The History of John Bull
Some of Bull's friends advised him to take gentler methods with the young lord, but John naturally loved rough play. It is impossible to express the surprise of the Lord Strutt upon the receipt of this letter. He was not flush in ready either to go to law or clear old debts, neither could he find good bail. He offered to bring matters to a friendly accommodation, and promised, upon his word of honour, that he would not change his drapers; but all to no purpose, for Bull and Frog saw clearly that old Lewis would have the cheating of him.
This is the book which fixed the name and character of John Bull on the English people. Though in one part of the story he is thin and long nosed, as a result of trouble, generally he is suggested to us as "ruddy and plump, with a pair of cheeks like a trumpeter," an honest tradesman, simple and straightforward, easily cheated; but when he takes his affairs into his own hands, acting with good plain sense, knowing very well what he wants done, and doing it.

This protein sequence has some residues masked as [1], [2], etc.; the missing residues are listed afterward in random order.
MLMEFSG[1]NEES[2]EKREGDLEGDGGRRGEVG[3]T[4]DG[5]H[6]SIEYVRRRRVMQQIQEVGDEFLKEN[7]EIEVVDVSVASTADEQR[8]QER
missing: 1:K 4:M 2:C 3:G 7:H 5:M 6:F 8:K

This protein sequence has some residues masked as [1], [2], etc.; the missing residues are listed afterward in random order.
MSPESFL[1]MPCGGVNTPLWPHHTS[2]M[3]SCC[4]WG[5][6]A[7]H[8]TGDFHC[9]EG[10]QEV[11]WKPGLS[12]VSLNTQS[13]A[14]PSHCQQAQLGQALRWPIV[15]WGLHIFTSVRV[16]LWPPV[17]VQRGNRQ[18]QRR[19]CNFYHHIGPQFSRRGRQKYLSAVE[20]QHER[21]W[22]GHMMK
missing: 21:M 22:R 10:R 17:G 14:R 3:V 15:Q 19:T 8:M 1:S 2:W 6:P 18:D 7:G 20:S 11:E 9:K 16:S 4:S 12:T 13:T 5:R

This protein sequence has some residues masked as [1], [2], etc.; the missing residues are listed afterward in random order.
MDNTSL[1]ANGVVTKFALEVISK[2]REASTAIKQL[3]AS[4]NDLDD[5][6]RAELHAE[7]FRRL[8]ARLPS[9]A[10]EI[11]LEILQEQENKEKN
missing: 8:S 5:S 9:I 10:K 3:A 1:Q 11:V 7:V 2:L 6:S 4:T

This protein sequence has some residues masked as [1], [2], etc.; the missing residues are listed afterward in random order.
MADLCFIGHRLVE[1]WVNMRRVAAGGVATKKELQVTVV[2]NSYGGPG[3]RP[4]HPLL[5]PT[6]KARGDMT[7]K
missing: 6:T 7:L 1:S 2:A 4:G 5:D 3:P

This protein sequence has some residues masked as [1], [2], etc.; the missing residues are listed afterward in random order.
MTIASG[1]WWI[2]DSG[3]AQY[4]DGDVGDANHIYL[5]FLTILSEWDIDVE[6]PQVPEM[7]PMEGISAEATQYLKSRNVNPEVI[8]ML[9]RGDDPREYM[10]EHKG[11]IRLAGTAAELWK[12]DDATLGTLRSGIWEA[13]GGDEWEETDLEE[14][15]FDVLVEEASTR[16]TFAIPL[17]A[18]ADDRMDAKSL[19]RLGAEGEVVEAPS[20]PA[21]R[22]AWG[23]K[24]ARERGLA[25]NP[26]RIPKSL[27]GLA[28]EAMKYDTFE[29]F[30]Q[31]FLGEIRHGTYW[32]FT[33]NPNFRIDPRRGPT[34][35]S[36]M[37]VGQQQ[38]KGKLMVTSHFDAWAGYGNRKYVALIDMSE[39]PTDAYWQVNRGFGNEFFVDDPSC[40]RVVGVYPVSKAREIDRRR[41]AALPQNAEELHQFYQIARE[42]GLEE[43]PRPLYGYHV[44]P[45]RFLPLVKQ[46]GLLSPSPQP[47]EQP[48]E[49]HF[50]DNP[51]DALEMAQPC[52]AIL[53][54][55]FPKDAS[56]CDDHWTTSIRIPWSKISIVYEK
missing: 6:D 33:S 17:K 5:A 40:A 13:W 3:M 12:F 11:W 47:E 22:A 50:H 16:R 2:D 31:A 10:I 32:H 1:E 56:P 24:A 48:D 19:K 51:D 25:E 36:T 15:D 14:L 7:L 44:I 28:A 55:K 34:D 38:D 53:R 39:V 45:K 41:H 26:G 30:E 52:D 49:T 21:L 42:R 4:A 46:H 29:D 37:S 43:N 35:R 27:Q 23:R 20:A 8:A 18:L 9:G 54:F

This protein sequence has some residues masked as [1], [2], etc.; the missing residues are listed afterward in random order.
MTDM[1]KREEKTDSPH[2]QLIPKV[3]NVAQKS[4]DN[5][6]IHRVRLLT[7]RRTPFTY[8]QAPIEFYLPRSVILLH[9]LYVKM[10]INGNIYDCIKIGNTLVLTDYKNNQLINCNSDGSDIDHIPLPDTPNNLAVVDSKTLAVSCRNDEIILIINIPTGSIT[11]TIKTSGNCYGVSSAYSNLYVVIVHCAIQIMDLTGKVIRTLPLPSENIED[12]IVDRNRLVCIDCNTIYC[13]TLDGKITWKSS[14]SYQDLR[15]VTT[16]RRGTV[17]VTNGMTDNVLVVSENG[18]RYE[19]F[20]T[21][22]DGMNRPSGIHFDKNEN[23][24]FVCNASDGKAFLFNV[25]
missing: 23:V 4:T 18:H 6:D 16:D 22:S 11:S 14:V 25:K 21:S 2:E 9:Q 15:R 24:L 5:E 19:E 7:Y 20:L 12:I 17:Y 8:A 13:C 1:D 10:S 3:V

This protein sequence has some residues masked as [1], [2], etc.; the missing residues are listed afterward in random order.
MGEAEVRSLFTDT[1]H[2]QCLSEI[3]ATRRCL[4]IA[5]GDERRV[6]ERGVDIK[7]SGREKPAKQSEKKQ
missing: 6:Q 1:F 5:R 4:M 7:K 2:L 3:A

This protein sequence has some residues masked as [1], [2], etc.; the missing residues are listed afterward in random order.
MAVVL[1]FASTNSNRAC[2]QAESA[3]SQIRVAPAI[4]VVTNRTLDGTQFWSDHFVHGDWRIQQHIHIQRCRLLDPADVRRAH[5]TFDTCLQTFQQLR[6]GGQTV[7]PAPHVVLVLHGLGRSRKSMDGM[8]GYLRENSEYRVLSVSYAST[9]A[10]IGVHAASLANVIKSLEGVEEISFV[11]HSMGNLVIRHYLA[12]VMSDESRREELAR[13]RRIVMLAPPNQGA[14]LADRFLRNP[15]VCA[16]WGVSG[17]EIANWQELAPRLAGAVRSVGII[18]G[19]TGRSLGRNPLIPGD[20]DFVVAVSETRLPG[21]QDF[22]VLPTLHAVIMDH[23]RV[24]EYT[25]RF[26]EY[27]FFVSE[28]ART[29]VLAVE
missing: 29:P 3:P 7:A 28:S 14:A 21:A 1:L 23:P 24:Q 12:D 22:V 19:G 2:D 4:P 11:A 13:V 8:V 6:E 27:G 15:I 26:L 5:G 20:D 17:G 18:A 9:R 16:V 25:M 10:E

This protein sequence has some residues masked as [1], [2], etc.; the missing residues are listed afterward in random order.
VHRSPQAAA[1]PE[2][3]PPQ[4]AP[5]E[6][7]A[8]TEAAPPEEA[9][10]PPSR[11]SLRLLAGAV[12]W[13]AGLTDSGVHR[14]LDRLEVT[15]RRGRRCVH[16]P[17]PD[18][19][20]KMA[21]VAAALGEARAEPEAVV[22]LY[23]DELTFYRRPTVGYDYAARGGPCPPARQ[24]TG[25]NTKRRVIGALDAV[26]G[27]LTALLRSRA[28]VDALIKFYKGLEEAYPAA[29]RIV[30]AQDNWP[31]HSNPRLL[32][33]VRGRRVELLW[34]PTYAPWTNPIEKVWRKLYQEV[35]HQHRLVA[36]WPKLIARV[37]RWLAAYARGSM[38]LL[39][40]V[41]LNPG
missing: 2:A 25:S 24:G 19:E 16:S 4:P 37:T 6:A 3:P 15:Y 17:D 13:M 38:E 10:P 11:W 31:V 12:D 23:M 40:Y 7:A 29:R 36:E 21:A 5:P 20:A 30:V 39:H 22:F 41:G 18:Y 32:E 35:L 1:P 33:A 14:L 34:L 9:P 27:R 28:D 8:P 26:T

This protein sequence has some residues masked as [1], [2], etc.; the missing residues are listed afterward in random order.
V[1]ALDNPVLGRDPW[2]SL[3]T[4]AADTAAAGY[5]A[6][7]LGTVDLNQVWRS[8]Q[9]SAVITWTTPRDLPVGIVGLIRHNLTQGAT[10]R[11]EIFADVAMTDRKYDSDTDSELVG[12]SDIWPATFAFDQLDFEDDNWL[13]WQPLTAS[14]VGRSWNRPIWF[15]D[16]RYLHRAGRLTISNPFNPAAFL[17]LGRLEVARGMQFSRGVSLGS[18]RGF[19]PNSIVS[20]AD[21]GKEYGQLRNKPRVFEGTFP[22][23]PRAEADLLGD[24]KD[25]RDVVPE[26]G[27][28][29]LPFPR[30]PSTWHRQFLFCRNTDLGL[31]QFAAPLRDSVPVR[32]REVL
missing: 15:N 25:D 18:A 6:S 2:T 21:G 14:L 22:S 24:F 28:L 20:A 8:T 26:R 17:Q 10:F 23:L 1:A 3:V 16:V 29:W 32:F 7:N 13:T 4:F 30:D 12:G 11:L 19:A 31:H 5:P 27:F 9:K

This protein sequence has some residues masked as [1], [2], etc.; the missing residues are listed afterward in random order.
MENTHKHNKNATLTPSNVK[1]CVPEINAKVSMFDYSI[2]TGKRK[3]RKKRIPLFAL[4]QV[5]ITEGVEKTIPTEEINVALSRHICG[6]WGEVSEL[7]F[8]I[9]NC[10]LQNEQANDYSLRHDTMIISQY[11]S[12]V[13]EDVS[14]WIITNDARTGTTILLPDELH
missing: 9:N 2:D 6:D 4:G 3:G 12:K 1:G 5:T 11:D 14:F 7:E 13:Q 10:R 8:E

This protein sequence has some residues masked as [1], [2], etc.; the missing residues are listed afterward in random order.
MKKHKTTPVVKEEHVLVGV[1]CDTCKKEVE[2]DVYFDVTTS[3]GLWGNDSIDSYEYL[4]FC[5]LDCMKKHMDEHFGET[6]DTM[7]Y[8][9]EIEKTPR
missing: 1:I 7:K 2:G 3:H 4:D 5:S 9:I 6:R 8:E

I need not tell you of the great quarrels that have happened in our neighbourhood since the death of the late Lord Strutt; how the parson and a cunning attorney got him to settle his estate upon his cousin Philip Baboon, to the great disappointment of his cousin Esquire South. Some stick not to say that the parson and the attorney forged a will; for which they were well paid by the family of the Baboons. Let that be as it will, it is matter of fact that the honour and estate have continued ever since in the person of Philip Baboon.